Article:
Determining the nature of the company-worker relationship depends on numerous factors, but an overarching factor is how much the company controls the worker. Uber deactivates drivers who have low acceptance rates of riders or who frequently cancel rides they initially accept. That kind of control tips toward employer/employee status. Uber drivers can also be deactivated if customers rate them on average lower than 4.6 stars out of 5, and Uber drivers cannot set the price of rides. Uber, a private company valued in its last financing round at $62.5 billion, has an estimated half million drivers in the U.S.

Jennifer Phillips, a labor-law attorney at Santa Rosa- and Napa-based Dickenson Peatman & Fogarty, sees classification issues with some business clients.

“In the taxicab industry, that has been an issue” for a long time, she said. The Internal Revenue Service may rule differently than the federal Department of Labor or the state labor commissioner, she said, and differently from the state’s Franchise Tax Board, Employment Development Department or Division of Workers’ Compensation. “Everyone has their own say,” she said.

The worker-classification issue goes beyond California.

“Misclassification of employees as independent contractors presents one of the most serious problems facing affected workers, employers and the entire economy,” according to a statement from the U.S. Dept. of Labor.

Most challenges to the classification arise from claims made by workers who were considered independent contractors by the company and would like legal protections offered for employees.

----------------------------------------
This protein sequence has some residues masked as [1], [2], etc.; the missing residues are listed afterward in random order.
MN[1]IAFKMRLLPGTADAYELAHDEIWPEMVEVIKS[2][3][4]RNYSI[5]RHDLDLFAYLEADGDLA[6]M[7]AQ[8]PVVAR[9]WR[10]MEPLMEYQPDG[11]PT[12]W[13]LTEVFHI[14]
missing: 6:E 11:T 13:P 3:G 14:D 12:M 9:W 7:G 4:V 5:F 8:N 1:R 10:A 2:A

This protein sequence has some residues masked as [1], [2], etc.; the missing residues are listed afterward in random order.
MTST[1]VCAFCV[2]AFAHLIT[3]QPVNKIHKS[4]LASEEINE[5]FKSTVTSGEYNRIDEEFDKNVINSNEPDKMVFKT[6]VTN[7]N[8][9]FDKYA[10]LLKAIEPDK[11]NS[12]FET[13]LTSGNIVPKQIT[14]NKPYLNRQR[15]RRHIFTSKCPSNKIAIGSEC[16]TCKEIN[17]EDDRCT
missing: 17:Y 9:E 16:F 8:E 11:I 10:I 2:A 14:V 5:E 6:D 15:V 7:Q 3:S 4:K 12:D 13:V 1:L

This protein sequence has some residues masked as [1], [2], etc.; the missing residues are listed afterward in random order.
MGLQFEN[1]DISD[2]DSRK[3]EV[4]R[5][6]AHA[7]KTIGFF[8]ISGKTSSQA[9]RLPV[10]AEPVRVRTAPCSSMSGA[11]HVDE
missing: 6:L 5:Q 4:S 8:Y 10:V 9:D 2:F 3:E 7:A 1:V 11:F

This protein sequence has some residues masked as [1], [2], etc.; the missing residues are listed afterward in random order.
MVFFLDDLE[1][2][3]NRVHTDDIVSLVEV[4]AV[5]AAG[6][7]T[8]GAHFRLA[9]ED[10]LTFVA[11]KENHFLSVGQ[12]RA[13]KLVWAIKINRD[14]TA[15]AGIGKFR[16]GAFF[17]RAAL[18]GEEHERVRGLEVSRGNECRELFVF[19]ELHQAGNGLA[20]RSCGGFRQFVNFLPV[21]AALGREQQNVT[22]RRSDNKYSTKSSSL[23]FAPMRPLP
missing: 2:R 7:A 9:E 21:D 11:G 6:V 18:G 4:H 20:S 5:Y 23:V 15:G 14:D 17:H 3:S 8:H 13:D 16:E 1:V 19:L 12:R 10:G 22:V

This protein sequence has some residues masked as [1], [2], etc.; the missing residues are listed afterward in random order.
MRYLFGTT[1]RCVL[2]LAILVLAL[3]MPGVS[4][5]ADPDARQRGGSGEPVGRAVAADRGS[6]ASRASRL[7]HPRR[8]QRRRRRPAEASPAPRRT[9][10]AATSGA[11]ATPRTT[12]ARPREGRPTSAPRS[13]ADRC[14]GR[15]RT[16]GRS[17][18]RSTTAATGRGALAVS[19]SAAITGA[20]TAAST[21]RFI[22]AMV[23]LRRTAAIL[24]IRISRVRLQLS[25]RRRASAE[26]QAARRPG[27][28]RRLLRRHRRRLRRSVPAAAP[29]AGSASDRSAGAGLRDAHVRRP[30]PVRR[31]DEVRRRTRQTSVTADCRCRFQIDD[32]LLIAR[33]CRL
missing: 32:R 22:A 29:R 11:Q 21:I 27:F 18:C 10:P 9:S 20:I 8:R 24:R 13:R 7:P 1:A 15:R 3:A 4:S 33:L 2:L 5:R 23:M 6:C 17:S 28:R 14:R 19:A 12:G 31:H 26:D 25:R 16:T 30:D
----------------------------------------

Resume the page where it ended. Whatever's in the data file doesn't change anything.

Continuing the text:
“It has to be very clear that they are independent contractors,” Phillips said. “I view my job as analyzing the risks. I never say one way or the other. I don’t have a crystal ball.”

The safest arrangement with an independent contractor is “if that person or that entity is its own business,” Phillips said. “You are hiring a business, not an individual. They work for other people” as a stand-alone company. Some Uber drivers also drive for Lyft, blurring this distinction.

In considering a company’s control over workers, many factors may be relevant.

“Are you requiring them to do it a certain way,” she said, “to take a certain number of rides, to respond within a certain amount of time.” Uber requires drivers’ cars to be less than 10 years old. “The more control you exercise, even if they are working for other people, it becomes a problem,” she said. “It is really tricky. It is crazy-making.”

“In my conversations with employers over the last five years,” Commissioner Su said, “it is very difficult to operate on an employee status in these industries where competitors are using independent contractors. In my enforcement, our protection is not only for those workers but for employers who are trying to do it right. My job is to ensure that the marketplace is fair, that there is a level playing field,” Su said.

James Dunn covers technology, biotech, law, the food industry, and banking and finance. Reach him at: james.dunn@busjrnl.com or 707-521-4257